written by Sarah McDonagh
Today, we are sharing a fun, interactive STEAM activity that builds upon what children learned in last week’s STEM blog exploring light energy.
With this Shadow Drawing activity, kids will understand more about why and how shadows form. From our last post, students learned that light travels in a straight line and when that light cannot pass through an object placed in its path, a shadow is formed. With today’s activity, they will see how shifting an object’s position and changing how it interacts with the light source, can affect the shape of the shadow. If your budding scientists want to read more about light and other NextGen science topics, we recommend our STEM Explorations titles: How Light Travels and Light Energy.
To begin this activity, gather the following items:
- 1 to 3 of your child’s favorite things (hard plastic items work best – we've used a bottle of bubbles and stacking cups).
- Blank paper
1. After gathering the necessary materials, you’re ready to go outside! Start by asking your child if they have any predictions for how their chosen objects will interact with the sun and what kind of shapes the shadows will have. For best results, choose a time where the sun is shining directly to do this activity.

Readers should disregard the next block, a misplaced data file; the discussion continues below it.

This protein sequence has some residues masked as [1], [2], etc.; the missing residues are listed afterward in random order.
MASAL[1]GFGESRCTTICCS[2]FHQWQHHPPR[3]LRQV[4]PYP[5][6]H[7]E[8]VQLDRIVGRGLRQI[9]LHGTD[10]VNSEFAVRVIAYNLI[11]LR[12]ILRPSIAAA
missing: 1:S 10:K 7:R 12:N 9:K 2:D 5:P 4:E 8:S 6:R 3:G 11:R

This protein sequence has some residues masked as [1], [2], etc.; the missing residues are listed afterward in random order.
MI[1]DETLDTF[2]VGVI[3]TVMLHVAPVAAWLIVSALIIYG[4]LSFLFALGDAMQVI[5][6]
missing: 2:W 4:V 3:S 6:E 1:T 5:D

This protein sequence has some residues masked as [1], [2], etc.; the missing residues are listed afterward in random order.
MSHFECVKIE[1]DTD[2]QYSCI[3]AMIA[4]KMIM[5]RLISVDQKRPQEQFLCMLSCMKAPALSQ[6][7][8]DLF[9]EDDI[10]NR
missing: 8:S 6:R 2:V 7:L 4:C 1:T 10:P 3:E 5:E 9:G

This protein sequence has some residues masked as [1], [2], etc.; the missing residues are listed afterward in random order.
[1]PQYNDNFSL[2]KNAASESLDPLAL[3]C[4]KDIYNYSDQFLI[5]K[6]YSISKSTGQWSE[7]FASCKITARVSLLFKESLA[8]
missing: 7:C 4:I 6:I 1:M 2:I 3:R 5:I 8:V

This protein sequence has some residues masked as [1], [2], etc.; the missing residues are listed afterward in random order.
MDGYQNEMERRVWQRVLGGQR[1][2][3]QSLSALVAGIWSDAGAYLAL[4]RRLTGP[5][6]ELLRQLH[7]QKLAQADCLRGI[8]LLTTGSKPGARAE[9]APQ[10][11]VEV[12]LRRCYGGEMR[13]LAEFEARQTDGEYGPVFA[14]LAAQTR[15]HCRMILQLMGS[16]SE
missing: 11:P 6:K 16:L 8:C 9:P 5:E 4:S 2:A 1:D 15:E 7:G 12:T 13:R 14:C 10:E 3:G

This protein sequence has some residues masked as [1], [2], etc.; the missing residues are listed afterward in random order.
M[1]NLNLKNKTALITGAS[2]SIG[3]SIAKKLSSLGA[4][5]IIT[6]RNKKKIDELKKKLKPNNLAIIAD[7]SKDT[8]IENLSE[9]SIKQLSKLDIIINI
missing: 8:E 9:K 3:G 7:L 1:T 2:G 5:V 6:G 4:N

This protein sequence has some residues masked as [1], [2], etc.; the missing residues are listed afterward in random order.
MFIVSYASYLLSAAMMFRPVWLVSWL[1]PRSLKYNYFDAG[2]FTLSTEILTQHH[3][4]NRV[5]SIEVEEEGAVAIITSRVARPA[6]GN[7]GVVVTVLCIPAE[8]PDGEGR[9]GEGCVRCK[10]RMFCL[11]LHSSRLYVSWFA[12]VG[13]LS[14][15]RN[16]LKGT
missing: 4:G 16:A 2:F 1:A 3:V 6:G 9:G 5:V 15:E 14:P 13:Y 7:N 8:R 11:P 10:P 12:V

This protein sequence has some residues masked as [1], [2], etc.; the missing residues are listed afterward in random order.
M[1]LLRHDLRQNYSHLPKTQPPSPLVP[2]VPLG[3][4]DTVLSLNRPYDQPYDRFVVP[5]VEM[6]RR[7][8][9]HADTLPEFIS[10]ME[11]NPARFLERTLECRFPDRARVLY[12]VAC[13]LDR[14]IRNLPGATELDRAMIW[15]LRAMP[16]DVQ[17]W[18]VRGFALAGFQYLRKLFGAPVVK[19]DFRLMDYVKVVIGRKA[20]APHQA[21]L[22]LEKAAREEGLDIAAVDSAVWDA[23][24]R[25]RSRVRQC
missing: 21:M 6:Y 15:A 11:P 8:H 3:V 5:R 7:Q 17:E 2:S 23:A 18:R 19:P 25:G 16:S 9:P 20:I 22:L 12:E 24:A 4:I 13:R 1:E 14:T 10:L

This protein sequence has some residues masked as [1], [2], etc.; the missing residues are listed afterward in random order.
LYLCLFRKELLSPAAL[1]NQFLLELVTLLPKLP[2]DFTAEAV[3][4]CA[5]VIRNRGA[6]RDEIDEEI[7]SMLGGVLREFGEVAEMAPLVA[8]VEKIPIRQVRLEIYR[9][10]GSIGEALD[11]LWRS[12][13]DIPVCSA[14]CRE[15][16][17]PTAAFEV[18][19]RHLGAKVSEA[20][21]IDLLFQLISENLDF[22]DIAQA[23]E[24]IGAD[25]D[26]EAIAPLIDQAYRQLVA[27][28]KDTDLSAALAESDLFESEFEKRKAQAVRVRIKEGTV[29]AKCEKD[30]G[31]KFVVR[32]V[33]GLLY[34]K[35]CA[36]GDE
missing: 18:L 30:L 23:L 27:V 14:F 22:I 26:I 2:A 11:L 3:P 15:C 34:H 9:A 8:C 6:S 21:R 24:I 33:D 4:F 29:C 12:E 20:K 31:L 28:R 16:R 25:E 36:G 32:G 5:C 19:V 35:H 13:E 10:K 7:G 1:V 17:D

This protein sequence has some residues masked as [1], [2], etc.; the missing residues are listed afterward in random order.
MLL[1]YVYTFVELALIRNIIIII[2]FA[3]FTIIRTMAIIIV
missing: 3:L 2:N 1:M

2. Once outside, place the paper and objects on the ground or an outside table. As the shadows appear on the paper, encourage your child to move the objects around, and see how the shadows change. Every time your child shifts the object, the shadow changes, too, as the object is blocking the light path in a new manner. Parents can help encourage critical thinking by asking, “How does the shadow change when the object moves? Does the shadow ever appear larger than the item?” 3. After kids have experimented with changing the shape of the shadow, have them trace the shadow with a marker. Once they’ve completed the trace, follow-up on the predictions that they made at the beginning of the activity. Did their predictions prove right? If not, ask them why they believe their predictions turned out differently. If their predictions are correct, have kids explain why they think their predictions were right.
4. Now your child is ready to turn their shadow outlines into an artistic masterpiece! Have them use their shadow trace as a coloring sheet, adding details, and creating something fun!
Learning how light travels and how shadows form is a foundational science concept that begins a child's exploration of how two forces interact with each other.. This activity allows students to have fun with science while creating something that will enable them to engage their creative side!
Encourage your eager scientists to build greater science knowledge about light energy, how light travels, the sun, and other science topics with our STEM Explorations series (GRL H–K)! Each title is packed with fun facts, dynamic visuals, and nonfiction text features so young scientists can explore solo.